This is what surprised us with renewable energy in Germany. We didn’t see that when the country reached 20 percent renewable energy, the big power companies couldn’t pay to build key systems like back up gas plants, which they needed to have in order to sustain a degree reliability. They couldn’t finance them anymore. That meant that these companies had to reach out to one another, and essentially become aggregators of power, rather than siloed, and independent producers.
If the vertically integrated corporation is on the outs, do the traditional benefits of “scale” remain relevant?
In the first and second industrial revolutions, the nature of the energy and communication systems that existed (coal, oil, the telegraph etc.) meant that corporations had to create vertically integrated shareholding companies to get the efficient economies of scale to return the investment to stockholders. Vertical integration allowed companies to produce cheaper products and reduce marginal cost by getting rid of a lot of the inefficiencies, but resulted in five or six main players in each industry, which you still have today.
What’s interesting about the Internet of Things as a platform is that the architecture is designed to be laterally scaled. In other words, if you look at the Internet of Things, it is designed architecturally to be distributed, collaborative, transparent, and naturally, it leads to fragmentation — not consolidation. Its actual value is in sequestering millions of small players in a lateral economy to scale.
For the past two decades or so, a marketing industrial complex has fueled the growth of the technology industry. What does a participatory economy mean for the advertising industry as a whole?
[The advertising industry] is still in denial, and some of the internet companies are in denial as well. When millions of people are up on the web, they’re producing their own content, and sharing with each other, so they’re not getting anything out of some third party producing content. They’re provisioning each other, and what they look to are product endorsements within their own reputation networks. They don’t really give a crap if GM says, “We’ve got a great car here.” They trust each other’s peer-to-peer judgments. We’re not paying much attention to advertising.
The advertising industry has got to really hollow out — and it already is. If you look at Google, as advertising they’re going to the mobile, the users are using mobile and not desktop. Advertising is less effective, and they know that they’re less likely to look at it, less likely to click, and less likely to do something about it.
Over the past few weeks, experts have weighed in on Uber’s massive valuation. The company found early sucesss as a taxi app, but its leadership has often pitched it as a logistics firm. Talk a bit about the future of logistics and how the way we move goods in the physical world is changing.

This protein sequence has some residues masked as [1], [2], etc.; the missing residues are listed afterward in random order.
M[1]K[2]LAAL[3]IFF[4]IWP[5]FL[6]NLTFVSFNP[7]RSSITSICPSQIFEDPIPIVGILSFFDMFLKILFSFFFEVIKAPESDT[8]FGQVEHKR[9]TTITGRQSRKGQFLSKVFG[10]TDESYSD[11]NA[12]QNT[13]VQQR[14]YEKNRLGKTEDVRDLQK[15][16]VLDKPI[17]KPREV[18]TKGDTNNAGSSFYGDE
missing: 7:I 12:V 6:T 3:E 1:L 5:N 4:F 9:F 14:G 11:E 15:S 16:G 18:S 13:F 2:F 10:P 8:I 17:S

The transport logistics is the most inefficient part of our economy. You’ve got 20% of all trucks deadheading all over the country. It’s a mess. The reason is that if you’re a big company like Wal-Mart, you might have a small number of warehouses across your national market. You either own them or you are outsourcing fulfillment to a private warehouse. But the vertically integrated company simply cannot put enough warehouses out there to create an efficient way of routing the traffic and the local market.
What happens if all of those warehouses were in one logistical system? Even though they are privately owned, at any given time with GPS guidance you know where all of the freight is, in each of those warehouses, and which ones have surplus, which ones have open shelves, and you can watch the traffic, the GPS guidance to exactly the warehouse you needed that’s close to your destination. It would change the entire efficiencies — you would never have empty cargo, or going a thousand miles, and deadheading back to the headquarters. So this is a new idea, and you would have to have everything standardized so that you can move across the whole system just like you can with communication.
Given the role of logistics as an critical component of the infrastructure for this new model, can one company like Uber — or for that matter Google — own it through and through?
What this means is there isn’t a single global company in the world that can have five hundred warehouse and distribution centers. As big and powerful as vertically integrated companies are, we can’t do it. It requires cooperation. That’s a huge job.
However, a collection of private corporations could do it by engaging in cooperatives, and pooling their warehouses into a cooperative network. I think that’s going to happen because the technology benefits of putting all of those warehouse and distribution centers as nodes into a logistics network is extraordinarily valuable.
Steven Jacobs is Street Fight’s deputy editor.